'In a sense we've come to our nation's Capital to cash a check. When the architects of our republic wrote the magnificent words of the Constitution and the Declaration of Independence, they were signing a promissory note to which every American was to fall heir. This note was a promise that all men, yes, black men as well as white men, would be guaranteed the unalienable rights of life, liberty, and the pursuit of happiness.
It is obvious today that America has defaulted on this promissory note insofar as her citizens of color are concerned. Instead of honoring this sacred obligation, America has given the Negro people a bad check; a check which has come back marked "insufficient funds."
But we refuse to believe that the bank of justice is bankrupt. We refuse to believe that there are insufficient funds in the great vaults of opportunity of this nation. So we have come to cash this check—a check that will give us upon demand the riches of freedom and the security of justice.'
Four years earlier Lorraine Hansbury had picked up exactly the same point in the play 'A Raisin in the Sun'. She was heavily influenced by a predecessor of King's, the poet Langston Hughes........
What happens to a dream deferred?
Does it dry up
Like a raisin in the sun?
Maybe it just sags like a heavy load.
Or does it explode?
........hence the title of her play.
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0990 IGCSE Paper 1 Reading (examination from 2020)
Edusites 0990 IGCSE Paper 2 Directed Writing and Composition (examination from 2020)
Cambridge IGCSE First Language English paper 1: Reading Passages Categories: KS4; IGCSE English 0627 (2017-2019); English 0990 (2020-2022) Associated Resources Cambridge IGCSE Specimen Paper and Reading Passages
New CIE English language IGCSE 0990 Edusites - Think Like an Examiner! What are the laws that your examiner has to keep to? This slide show compliments the online slides for our new 0990 exams. Only on Edusites!
Edusites resources for the Cambridge IGCSE 9-1 English Literature 0477 compliment resources available from the CIE website.
The ability to compare and contrast is one of the most important and challenging skills to master for the 9 to 1 English Language and English Literature. Previously compare and contrast techniques was tested only by Controlled Assessment in one of the four units of English Literature: now it reaches across both specifications as detailed below. It takes on much greater significance because some reading passages in English Language and English Literature are unseen.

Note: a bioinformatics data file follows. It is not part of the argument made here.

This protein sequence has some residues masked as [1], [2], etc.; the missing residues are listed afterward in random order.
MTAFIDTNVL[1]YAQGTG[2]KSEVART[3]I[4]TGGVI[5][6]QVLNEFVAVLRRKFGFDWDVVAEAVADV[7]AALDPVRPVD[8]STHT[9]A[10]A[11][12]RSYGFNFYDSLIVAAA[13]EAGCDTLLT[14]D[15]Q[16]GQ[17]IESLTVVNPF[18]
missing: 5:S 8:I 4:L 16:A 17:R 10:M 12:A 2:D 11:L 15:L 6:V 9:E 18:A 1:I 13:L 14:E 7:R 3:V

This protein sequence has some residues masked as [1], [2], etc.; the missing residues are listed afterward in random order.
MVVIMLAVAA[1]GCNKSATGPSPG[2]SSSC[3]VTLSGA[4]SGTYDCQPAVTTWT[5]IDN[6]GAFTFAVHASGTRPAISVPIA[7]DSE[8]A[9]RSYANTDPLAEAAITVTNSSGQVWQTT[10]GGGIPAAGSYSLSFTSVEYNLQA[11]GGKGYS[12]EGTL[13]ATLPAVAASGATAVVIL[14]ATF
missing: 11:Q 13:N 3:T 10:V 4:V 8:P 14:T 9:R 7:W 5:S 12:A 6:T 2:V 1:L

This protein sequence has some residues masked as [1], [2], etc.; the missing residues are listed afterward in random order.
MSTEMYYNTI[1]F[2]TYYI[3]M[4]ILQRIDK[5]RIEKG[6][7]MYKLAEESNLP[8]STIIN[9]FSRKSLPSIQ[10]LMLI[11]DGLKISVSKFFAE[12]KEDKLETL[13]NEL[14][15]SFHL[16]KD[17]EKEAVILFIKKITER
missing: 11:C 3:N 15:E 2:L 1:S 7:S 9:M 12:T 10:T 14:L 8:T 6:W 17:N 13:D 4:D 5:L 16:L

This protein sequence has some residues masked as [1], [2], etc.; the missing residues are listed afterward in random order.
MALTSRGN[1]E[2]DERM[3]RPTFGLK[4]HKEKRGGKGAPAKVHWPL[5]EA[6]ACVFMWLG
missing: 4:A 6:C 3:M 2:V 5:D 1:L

There is frequent mention of a range of commands: see Edusites English Glossary of Frequently Used English GCSE Terms in Associated Resources but ‘evaluate’ needs clear definition here. The OED gives us ‘appraise’ ‘assess’. In turn we get to ‘estimate the worth of’ and ‘estimate the quality of’. So as far as we are concerned it means to make qualitative judgements about what has been read: with the constant proviso that these are supported by evidence from and reference to the text.
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I imagine I am not alone in finding myself nervous as I prepare the second cohort of students for the ‘new’ Edexcel IGCSE specification for English Language. ‘One down: learn from it and move onwards’ goes the dictum. But it is not that easy.
Obviously, we want Literature students to re-read the texts – but what we don’t want is for them to think that’s their job done.
Edusites and A Level English Language...Many of you will be looking to cover the topic of Child Language Acquisition (CLA) with Year 13 now, perhaps with an eye to providing it as a possible Investigation topic. On the Edusites English, we have 24 page printable booklet which contains a comprehensive guide to the topic, covering key concepts in a range of frameworks and the central theories in some detail.
NEA Investigation Basics Thinking about getting your year 13s started on Investigations? If so, don’t worry – we’ve got you covered. There’s a great guide here on Edusites, written with the AQA specification’s NEA in mind, but it should help you out too if you’re an Eduqas or OCR English Language teacher. The guide fits the requirements of the current specification, and has an example of a nice approachable music-themed project that you could easily show to a class and work through with them, to help them get their heads around what an investigation is.
Autumn – and our minds turn to tackling the grittier of ‘language methods’ (or approaches, frameworks, or whatever they’re known as in your department). It’s grammar time! Having built up some confidence with ideas like lexis and semantics, it’s about this point in the term when things start to get a lot more technical and we want to really nail that terminology.